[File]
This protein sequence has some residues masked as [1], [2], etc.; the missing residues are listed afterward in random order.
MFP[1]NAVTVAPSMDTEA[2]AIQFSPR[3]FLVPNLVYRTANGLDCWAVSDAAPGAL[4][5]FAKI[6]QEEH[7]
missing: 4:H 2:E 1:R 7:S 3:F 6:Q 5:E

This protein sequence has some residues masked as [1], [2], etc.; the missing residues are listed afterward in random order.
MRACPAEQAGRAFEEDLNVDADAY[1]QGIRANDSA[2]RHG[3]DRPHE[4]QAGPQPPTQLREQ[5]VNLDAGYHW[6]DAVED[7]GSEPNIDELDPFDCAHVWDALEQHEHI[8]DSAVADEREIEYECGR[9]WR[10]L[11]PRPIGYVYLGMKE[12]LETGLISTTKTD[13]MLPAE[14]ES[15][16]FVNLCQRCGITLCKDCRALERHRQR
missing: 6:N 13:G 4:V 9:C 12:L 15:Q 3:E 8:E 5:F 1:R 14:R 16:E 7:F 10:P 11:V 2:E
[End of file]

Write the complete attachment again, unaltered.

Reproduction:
This protein sequence has some residues masked as [1], [2], etc.; the missing residues are listed afterward in random order.
MFP[1]NAVTVAPSMDTEA[2]AIQFSPR[3]FLVPNLVYRTANGLDCWAVSDAAPGAL[4][5]FAKI[6]QEEH[7]
missing: 4:H 2:E 1:R 7:S 3:F 6:Q 5:E

This protein sequence has some residues masked as [1], [2], etc.; the missing residues are listed afterward in random order.
MRACPAEQAGRAFEEDLNVDADAY[1]QGIRANDSA[2]RHG[3]DRPHE[4]QAGPQPPTQLREQ[5]VNLDAGYHW[6]DAVED[7]GSEPNIDELDPFDCAHVWDALEQHEHI[8]DSAVADEREIEYECGR[9]WR[10]L[11]PRPIGYVYLGMKE[12]LETGLISTTKTD[13]MLPAE[14]ES[15][16]FVNLCQRCGITLCKDCRALERHRQR
missing: 6:N 13:G 4:V 9:C 12:L 15:Q 3:E 8:E 5:F 1:R 14:R 16:E 7:F 10:P 11:V 2:E